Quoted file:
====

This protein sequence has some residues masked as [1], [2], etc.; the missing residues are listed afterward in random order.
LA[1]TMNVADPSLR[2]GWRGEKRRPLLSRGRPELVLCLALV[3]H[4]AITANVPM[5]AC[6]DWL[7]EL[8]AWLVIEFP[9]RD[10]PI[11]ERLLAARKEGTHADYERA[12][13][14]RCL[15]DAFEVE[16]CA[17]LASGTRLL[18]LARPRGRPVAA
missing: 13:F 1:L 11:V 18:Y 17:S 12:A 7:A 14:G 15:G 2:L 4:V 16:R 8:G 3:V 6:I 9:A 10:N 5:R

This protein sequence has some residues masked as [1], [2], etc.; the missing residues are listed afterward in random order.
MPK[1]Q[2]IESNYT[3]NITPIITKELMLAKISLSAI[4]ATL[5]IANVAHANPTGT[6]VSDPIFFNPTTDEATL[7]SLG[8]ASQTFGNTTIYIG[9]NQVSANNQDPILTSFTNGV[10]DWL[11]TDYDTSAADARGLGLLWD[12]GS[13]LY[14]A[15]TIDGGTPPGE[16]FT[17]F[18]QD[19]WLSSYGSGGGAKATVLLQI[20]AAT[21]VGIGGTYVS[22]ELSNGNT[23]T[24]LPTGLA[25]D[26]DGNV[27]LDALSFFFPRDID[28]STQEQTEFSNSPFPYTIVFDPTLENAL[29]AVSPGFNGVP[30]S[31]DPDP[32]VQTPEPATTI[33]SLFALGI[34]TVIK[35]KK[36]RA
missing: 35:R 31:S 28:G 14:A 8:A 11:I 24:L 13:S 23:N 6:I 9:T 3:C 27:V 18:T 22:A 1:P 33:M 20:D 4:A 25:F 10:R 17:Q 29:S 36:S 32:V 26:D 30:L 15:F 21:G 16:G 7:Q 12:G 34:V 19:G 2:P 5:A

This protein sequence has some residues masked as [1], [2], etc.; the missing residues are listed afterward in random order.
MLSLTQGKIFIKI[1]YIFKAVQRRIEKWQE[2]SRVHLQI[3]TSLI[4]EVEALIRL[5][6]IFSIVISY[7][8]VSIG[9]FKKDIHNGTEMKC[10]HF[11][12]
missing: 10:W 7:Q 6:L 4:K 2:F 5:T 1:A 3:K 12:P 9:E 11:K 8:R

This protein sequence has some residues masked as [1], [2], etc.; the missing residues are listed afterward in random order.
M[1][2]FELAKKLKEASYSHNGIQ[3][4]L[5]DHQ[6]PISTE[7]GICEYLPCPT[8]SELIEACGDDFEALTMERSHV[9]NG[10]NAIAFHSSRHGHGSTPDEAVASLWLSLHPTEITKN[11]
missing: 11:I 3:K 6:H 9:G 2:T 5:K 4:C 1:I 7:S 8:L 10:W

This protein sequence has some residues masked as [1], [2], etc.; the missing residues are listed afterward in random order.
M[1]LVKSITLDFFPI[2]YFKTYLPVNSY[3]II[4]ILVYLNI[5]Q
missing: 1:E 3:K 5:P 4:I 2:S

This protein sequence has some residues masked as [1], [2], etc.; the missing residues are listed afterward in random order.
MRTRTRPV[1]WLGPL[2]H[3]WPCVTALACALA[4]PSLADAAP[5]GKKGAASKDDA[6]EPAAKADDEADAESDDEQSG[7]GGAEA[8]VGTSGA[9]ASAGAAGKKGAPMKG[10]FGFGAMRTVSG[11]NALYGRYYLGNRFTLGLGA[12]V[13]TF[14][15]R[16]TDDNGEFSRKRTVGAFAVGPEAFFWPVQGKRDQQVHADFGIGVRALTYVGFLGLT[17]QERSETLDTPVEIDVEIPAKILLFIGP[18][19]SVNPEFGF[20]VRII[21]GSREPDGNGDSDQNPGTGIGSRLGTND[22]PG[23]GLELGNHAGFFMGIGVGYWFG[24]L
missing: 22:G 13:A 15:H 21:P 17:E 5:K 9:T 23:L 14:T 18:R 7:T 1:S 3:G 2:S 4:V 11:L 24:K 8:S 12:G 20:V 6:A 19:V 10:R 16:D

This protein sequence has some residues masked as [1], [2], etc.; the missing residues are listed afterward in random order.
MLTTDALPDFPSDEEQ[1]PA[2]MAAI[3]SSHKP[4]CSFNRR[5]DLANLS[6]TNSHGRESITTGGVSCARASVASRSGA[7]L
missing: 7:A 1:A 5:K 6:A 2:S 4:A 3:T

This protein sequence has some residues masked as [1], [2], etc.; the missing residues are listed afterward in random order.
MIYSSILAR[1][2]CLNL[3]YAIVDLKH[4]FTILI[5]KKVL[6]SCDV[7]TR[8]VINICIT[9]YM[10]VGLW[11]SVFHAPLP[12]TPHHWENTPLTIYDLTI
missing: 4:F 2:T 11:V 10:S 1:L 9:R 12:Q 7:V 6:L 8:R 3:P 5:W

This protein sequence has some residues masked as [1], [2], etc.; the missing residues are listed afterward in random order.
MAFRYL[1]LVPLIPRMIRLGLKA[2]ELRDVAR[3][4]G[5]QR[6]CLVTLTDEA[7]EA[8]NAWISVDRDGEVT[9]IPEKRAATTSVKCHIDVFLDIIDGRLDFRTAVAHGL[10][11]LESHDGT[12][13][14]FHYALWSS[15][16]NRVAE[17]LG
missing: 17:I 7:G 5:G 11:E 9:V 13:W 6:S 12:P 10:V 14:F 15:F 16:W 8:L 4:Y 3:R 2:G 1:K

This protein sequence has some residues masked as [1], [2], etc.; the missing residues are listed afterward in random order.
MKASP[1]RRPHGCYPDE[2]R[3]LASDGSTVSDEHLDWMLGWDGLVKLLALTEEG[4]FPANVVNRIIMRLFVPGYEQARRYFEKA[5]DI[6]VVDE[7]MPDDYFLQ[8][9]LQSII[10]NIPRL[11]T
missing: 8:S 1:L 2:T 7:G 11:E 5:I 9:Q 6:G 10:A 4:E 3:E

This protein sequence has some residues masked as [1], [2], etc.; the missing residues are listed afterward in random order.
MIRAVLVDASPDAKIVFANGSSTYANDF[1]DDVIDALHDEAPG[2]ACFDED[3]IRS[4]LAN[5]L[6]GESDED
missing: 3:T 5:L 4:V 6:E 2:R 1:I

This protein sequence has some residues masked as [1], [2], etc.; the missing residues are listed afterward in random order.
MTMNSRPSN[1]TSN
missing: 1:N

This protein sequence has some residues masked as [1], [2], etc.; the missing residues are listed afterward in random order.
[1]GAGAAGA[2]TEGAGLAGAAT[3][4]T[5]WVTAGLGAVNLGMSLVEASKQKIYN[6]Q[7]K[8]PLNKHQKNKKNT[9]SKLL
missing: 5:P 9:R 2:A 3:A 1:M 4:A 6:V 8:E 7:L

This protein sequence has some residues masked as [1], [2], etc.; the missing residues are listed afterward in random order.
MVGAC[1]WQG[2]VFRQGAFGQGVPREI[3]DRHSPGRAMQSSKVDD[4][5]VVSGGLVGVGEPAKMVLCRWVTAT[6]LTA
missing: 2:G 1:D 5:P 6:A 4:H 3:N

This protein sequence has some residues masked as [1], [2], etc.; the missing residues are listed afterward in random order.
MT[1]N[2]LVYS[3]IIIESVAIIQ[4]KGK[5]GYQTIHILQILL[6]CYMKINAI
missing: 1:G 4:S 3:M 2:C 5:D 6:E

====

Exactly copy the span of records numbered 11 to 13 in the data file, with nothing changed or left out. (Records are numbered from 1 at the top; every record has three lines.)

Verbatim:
This protein sequence has some residues masked as [1], [2], etc.; the missing residues are listed afterward in random order.
MIRAVLVDASPDAKIVFANGSSTYANDF[1]DDVIDALHDEAPG[2]ACFDED[3]IRS[4]LAN[5]L[6]GESDED
missing: 3:T 5:L 4:V 6:E 2:R 1:I

This protein sequence has some residues masked as [1], [2], etc.; the missing residues are listed afterward in random order.
MTMNSRPSN[1]TSN
missing: 1:N

This protein sequence has some residues masked as [1], [2], etc.; the missing residues are listed afterward in random order.
[1]GAGAAGA[2]TEGAGLAGAAT[3][4]T[5]WVTAGLGAVNLGMSLVEASKQKIYN[6]Q[7]K[8]PLNKHQKNKKNT[9]SKLL
missing: 5:P 9:R 2:A 3:A 1:M 4:A 6:V 8:E 7:L